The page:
High interest, high liquidity draw cash to money funds
Money, money, money -- it has been flowing in record amounts into the money market funds. Fluctuating interest rates have battered bonds, staggered businesses, and clobbered traditional savings accounts. But they can hardly lay a glove on money funds.
Indeed, in the week ending Jan. 14 a record $2.8 billion of new cash flowed into the funds, according to the Investment Company Institute. It has apparently been attracted by the current high yields offered by the funds. It also was money fleeing the stock market.
But, whether the prime rate climbs up or down, money market fund yields tag right along behind.
When interest rates are high, as they are now, money funds are a good investment for the small saver who wants liquidity. The yield is higher than the return on passbook savings, and the money isn't tied up like funds placed directly in a bank certificate of deposit.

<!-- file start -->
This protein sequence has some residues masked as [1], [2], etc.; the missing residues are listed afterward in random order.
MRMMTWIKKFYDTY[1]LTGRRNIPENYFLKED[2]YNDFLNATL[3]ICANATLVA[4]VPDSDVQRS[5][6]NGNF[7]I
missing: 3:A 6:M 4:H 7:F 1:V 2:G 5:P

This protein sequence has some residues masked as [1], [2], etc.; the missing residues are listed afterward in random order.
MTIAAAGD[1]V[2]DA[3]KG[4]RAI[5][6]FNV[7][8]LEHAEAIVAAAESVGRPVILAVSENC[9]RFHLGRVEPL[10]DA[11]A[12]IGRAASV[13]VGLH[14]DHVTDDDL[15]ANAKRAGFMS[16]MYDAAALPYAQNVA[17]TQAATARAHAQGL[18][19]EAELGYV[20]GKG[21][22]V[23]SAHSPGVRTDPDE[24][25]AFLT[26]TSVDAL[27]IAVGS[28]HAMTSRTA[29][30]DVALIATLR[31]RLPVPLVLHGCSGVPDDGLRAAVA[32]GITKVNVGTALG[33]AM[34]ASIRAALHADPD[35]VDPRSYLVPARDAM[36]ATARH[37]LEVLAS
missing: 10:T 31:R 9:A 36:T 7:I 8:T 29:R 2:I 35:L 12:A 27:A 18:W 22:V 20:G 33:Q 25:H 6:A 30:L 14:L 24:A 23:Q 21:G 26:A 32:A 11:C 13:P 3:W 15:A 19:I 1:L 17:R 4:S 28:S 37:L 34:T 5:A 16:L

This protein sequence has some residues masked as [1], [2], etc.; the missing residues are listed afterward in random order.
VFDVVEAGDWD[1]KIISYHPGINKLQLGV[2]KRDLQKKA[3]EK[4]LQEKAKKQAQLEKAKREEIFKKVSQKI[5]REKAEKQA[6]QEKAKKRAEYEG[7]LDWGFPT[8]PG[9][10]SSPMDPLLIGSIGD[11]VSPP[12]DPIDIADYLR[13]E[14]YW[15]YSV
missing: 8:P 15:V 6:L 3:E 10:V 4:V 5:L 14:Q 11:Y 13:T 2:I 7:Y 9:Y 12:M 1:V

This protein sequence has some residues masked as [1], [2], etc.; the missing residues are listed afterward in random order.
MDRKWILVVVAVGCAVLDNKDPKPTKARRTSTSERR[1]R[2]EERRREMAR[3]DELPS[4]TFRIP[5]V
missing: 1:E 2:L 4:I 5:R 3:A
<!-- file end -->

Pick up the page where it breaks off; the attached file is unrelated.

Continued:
If rates fall, the funds may not be such a good deal, in relative terms. But they would have to fall to pre-inflation levels to cause money funds serious trouble.
The money fund interest rate relationship can be better understood by peeling back the prospectus and taking a look at the structure of the funds. Money market fund investors pool their resources and rent their money to banks, governments, and corporations for short periods -- days or months, but normally less than a year. Money fund yields, naturally, go up when interest rates rise for the shortterm investments that make up the money market. Or vice versa when they fall.
Funds invest in such securities as US Treasury bills, commercial paper (IOU's issued by corporations), and bank certificates of deposit. Plotting the interest rates paid on these shortterm securities (the fluctuation of three-month Treasury bills, for example, is often charted in newspapers) is a good way to predict which way money market fund yields will turn.
There is a lag time. Like little brothers, money market yields are always scampering after interest rates, trying to catch up.
By the same token, when rates fall money funds get dragged right along behind.